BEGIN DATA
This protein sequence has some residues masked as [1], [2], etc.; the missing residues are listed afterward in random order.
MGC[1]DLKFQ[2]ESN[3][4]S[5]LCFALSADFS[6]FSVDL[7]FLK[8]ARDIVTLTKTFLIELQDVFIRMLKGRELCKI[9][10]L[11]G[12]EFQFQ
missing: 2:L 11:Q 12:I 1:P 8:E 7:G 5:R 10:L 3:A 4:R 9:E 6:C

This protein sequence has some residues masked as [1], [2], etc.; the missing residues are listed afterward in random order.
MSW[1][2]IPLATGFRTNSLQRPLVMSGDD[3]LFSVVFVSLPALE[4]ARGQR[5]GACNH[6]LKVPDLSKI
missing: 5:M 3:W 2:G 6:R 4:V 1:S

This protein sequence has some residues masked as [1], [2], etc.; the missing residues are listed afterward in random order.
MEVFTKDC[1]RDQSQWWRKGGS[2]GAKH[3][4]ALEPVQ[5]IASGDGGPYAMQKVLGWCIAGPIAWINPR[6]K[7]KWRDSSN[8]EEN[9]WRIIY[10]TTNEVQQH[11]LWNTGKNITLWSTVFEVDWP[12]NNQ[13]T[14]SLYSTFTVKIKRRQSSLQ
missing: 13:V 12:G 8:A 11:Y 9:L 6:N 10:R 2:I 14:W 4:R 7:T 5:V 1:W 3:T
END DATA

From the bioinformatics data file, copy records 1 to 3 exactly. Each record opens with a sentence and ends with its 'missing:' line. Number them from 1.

This protein sequence has some residues masked as [1], [2], etc.; the missing residues are listed afterward in random order.
MGC[1]DLKFQ[2]ESN[3][4]S[5]LCFALSADFS[6]FSVDL[7]FLK[8]ARDIVTLTKTFLIELQDVFIRMLKGRELCKI[9][10]L[11]G[12]EFQFQ
missing: 2:L 11:Q 12:I 1:P 8:E 7:G 5:R 10:L 3:A 4:R 9:E 6:C

This protein sequence has some residues masked as [1], [2], etc.; the missing residues are listed afterward in random order.
MSW[1][2]IPLATGFRTNSLQRPLVMSGDD[3]LFSVVFVSLPALE[4]ARGQR[5]GACNH[6]LKVPDLSKI
missing: 5:M 3:W 2:G 6:R 4:V 1:S

This protein sequence has some residues masked as [1], [2], etc.; the missing residues are listed afterward in random order.
MEVFTKDC[1]RDQSQWWRKGGS[2]GAKH[3][4]ALEPVQ[5]IASGDGGPYAMQKVLGWCIAGPIAWINPR[6]K[7]KWRDSSN[8]EEN[9]WRIIY[10]TTNEVQQH[11]LWNTGKNITLWSTVFEVDWP[12]NNQ[13]T[14]SLYSTFTVKIKRRQSSLQ
missing: 13:V 12:G 8:A 11:Y 9:L 6:N 10:R 2:I 14:W 4:R 7:T 5:V 1:W 3:T